Does your child/youth have difficulties falling asleep at night? Do you find them walking in and out of their room, making several excuses about why they are still awake (“I have to go to the bathroom”, “I am thirsty”, “I forgot to tell you something”)?
Are you a child or youth who has been finding it hard to fall asleep? Do you have a lot of thoughts that seem to race through your mind, just when you are trying to rest? Are you waking up tired because you haven’t had a good night’s sleep?
Sleep problems can be very frustrating and can contribute to several challenges, both physically (ex. Fatigue, muscle tension, physical illness) and emotionally (ex. Difficulty concentrating, anxiety, irritability). As a counsellor and a mother of young ones, I have learned the importance of emphasizing bedtime routines, which include calm activities and relaxation strategies. Bedtime routines are crucial in training your mind to fall asleep after a sequence of activities that are predictable and consistent.
Bedtime routines will vary from person to person but finding the right routine makes a big difference. When my son was experiencing difficulties with falling and staying asleep, I dug deep into my clinical resources that I regularly give to my clients and developed the following sleep routine for him:
- Hygiene – shower, brush teeth – taking a warm shower has been known to relax tense muscles, reduce swelling, decrease anxiety, regulate body temperature, and relieve pain. In other words, warm showers have a calming effect that makes it easier to fall asleep and stay asleep. The picture below is helpful in explaining the helpful calming effects of showering (found in http://www.huffingtonpost.com/entry/shower-at-night-to-sleep-better_us_55ad171ce4b065dfe89ecfb1)
2. Stretches – simple stretches are helpful to regulate breathing and blood circulation. We reached for the ceiling and reached for our toes, rotated our necks to each side and forward and backwards, and ended with the bound-angle seated pose. During these stretches, we made sure that our breaths were deep and controlled.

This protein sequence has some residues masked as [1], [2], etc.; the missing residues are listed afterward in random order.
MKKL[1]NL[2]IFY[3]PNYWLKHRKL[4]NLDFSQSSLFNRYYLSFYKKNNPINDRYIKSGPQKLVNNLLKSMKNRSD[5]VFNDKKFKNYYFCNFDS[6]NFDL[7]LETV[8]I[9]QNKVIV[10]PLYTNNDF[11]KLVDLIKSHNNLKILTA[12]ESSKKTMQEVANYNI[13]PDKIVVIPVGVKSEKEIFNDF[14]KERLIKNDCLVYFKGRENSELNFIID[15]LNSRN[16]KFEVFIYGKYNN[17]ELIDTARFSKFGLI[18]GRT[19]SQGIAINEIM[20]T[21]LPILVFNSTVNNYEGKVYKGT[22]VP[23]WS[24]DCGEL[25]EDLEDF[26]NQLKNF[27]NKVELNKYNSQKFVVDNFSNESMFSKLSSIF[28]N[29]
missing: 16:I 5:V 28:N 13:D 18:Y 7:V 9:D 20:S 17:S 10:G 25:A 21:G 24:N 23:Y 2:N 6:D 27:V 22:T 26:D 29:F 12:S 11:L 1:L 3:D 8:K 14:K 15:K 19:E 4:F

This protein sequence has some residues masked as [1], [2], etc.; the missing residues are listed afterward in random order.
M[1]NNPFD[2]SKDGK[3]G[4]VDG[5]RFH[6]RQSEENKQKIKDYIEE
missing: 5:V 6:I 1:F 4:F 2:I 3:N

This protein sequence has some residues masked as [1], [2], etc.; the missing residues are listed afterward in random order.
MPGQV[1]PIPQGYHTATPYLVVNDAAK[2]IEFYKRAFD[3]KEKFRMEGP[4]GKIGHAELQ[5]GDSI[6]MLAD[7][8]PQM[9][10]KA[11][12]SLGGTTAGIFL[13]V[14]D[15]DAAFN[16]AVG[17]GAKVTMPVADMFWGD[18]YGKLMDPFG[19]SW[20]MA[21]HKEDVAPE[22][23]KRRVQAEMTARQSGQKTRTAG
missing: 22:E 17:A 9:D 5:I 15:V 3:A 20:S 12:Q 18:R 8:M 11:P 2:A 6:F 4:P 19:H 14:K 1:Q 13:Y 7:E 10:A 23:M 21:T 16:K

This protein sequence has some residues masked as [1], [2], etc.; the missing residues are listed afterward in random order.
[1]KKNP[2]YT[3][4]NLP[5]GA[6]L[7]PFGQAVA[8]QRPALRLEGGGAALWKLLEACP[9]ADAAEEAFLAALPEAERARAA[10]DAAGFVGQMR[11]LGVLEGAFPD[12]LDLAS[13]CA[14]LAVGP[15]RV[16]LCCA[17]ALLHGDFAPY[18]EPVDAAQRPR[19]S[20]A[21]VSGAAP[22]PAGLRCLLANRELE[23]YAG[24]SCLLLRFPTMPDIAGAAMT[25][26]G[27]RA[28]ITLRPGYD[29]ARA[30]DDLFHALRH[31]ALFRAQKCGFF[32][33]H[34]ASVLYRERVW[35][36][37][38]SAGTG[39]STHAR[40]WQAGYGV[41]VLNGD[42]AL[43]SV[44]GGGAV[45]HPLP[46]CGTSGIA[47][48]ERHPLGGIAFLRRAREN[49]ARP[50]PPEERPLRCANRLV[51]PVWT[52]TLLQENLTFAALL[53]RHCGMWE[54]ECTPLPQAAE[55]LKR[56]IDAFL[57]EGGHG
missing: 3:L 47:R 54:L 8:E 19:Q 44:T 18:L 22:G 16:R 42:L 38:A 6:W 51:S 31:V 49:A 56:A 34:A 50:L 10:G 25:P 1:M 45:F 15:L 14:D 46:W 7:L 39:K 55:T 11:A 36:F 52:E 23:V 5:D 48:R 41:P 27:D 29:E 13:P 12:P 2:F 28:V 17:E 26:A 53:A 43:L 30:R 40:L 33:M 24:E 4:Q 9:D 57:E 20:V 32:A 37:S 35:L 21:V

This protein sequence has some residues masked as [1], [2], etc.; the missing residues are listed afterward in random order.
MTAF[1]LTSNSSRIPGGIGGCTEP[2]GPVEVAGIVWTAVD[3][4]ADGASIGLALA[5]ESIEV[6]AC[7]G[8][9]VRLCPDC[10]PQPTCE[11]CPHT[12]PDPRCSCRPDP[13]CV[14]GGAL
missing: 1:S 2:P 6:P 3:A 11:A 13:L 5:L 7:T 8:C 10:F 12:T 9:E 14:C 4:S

3. Relaxation – We used a standard muscle relaxation script for young children. We started from the head and moved down to the shoulders, stomach, fists, legs and feet. The script below was helpful because it combined muscle relaxation with visualization (ex. “Imagine your are squeezing a lemon in both of your hands. Squeeze them as tight as you can…now, drop the lemons onto the ground”). https://depts.washington.edu/hcsats/PDF/TF-%20CBT/pages/4%20Emotion%20Regulation%20Skills/Client%20Handouts/Relaxation/Relaxation%20Script%20for%20Younger%20Children.pdf
For older youth, a simpler script with no visualization can be equally helpful and effective. An example of this can found on several websites, including this one: http://www.cci.health.wa.gov.au/docs/Info-PMR.pdf.
This routine really helped my family and I continue to recommend it to my clients’ and their families. It may seem like a lot of work, but the routine, with rehearsal and repetition, can be condensed to about 10 minutes. We were also able to incorporate 15 to 20 minutes of reading into the bedtime routine. The most of important thing to remember is the importance of consistency in order to see improvement in sleep patterns.
Other helpful websites are found below: